The population does not seem to understand how to read and/or process news and information. Maybe if the government stopped cutting funds to our education system, more people would understand why or how the government functions and operates the way it does.

The most difficult issue is promoting value in education. I want people to make informed choices. I want people to know as much as they possibly can in order to make the best decision and strongest arguments. At this point I don’t care whether people associate with Republicans or Democrats. Just give people the tools to think for themselves. (I do believe, however, that if education improves and options expand, people will become more moderate, but possibly lean towards a liberal approach to issues.)

And as for my own personal peeves with universal health care, just look at some of these people. Do you really want to keep these people alive as long as possible? I know, I know, health care is a universal human right, but come on. You agree with me a little bit, don’t you? As New Left Media illustrates, these people don’t always know what they’re fighting for or against. That’s not a health problem. That’s an education and accessible information problem.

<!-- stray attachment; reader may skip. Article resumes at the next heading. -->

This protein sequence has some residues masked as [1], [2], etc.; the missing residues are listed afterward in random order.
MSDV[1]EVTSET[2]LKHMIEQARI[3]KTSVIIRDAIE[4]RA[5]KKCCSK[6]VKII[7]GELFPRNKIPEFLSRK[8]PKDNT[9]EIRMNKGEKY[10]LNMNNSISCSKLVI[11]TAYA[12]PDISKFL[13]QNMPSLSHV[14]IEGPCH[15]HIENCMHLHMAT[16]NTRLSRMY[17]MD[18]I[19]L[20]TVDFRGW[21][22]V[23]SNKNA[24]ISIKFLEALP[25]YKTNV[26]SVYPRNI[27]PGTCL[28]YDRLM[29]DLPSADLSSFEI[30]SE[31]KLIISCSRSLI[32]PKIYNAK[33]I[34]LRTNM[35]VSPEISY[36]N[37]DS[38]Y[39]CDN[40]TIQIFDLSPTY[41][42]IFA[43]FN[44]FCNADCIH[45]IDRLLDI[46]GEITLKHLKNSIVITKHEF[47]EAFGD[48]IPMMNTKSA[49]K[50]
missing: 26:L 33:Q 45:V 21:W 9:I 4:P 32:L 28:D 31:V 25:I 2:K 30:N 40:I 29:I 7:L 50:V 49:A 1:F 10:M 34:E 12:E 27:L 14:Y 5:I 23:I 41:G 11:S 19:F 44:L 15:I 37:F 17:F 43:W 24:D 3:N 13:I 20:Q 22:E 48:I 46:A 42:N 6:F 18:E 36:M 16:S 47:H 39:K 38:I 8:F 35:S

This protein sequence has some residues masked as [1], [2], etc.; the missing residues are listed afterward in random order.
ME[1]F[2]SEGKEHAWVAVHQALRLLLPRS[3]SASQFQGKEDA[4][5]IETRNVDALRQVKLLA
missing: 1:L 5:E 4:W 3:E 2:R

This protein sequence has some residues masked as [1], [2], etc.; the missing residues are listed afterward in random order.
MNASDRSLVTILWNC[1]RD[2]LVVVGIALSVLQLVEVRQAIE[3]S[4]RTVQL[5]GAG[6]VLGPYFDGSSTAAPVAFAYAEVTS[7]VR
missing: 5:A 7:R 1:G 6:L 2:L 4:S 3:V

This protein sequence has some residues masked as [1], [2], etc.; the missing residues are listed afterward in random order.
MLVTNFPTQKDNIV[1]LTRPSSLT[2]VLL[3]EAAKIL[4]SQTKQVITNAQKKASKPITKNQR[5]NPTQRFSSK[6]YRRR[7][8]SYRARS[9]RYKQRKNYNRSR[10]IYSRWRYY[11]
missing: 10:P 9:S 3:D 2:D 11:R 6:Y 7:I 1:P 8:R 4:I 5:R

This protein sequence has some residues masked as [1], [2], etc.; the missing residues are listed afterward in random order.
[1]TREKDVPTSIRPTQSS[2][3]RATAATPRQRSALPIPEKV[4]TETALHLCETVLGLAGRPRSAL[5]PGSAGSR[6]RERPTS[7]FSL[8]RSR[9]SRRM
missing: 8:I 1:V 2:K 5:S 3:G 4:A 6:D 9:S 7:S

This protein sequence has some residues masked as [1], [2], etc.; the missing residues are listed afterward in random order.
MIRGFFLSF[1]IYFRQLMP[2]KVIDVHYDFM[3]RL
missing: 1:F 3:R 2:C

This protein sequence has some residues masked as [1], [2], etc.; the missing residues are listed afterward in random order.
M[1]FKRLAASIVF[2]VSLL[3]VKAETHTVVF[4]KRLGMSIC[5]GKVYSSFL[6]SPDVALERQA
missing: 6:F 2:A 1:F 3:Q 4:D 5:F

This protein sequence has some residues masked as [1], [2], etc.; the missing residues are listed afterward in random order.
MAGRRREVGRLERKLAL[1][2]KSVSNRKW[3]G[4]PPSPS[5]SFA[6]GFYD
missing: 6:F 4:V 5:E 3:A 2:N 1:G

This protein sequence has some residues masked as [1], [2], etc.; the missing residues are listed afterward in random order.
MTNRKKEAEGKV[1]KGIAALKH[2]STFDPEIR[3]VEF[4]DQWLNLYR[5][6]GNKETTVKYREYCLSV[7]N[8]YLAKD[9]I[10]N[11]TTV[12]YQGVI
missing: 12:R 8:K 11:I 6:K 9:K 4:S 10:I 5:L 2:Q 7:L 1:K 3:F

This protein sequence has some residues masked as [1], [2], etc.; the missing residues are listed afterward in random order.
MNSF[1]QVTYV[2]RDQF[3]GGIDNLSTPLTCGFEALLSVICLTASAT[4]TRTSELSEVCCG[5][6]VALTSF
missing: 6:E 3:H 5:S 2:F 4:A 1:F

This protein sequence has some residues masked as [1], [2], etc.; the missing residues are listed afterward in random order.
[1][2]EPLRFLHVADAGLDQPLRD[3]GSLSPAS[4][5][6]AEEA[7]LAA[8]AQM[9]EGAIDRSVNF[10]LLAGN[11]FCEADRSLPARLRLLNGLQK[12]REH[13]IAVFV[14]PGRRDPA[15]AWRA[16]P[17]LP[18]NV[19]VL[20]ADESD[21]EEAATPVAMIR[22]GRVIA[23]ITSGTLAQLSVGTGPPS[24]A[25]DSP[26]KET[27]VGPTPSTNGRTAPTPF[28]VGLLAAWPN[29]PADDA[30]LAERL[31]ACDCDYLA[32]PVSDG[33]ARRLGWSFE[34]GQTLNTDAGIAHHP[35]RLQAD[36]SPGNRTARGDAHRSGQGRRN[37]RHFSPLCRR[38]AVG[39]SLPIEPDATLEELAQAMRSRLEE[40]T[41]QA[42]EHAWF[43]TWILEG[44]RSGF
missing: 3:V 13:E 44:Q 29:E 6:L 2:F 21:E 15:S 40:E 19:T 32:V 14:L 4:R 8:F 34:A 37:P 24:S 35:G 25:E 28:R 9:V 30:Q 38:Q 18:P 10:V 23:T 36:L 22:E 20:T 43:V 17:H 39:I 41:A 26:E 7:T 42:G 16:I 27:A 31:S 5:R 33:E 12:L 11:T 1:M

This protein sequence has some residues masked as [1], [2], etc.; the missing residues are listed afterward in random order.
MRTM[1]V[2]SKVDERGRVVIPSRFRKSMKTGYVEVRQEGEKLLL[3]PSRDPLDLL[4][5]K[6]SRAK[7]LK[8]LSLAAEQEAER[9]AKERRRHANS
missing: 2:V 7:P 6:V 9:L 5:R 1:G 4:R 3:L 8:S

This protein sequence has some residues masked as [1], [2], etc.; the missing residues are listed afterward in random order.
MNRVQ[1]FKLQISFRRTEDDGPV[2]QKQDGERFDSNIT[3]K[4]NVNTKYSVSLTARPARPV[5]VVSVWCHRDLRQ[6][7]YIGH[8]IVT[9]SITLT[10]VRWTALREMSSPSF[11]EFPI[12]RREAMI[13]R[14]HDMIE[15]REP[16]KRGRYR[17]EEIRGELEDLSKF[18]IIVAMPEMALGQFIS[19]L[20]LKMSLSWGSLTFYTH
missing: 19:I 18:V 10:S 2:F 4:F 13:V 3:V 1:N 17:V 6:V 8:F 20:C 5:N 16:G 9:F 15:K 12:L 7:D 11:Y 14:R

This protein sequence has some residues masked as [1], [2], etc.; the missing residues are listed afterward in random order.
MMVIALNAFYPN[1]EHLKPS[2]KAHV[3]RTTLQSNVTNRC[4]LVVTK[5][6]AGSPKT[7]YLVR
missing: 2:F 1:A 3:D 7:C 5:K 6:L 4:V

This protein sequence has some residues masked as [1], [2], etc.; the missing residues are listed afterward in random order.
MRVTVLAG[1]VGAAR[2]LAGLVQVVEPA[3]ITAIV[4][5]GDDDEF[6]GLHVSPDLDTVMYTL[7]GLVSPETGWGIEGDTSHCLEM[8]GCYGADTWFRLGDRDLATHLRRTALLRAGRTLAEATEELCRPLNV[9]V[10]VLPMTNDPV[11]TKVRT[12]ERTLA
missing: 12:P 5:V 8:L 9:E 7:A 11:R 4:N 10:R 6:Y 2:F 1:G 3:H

So continue your fight for universal health care, but I, for one, will push the fight for education. But I’d like to see you convince me otherwise.


Tumblin Down

September 13, 2009

(Please note: I’ve been meaning to write this post since the end of August. Now that my senior year of undergrad has started, I don’t think I’ll be posting as often, but we’ll see…)

I don’t know if you’ve heard about the Doctors Without Borders most recent ad. Apparently it’s stirring up some dialogue in the NGO and health care development world. Our friends at Aid Watch talked about it, and our buddy at Transitionland wrote about it as well. I’ve decided to give my two cents, just for gits and shiggles.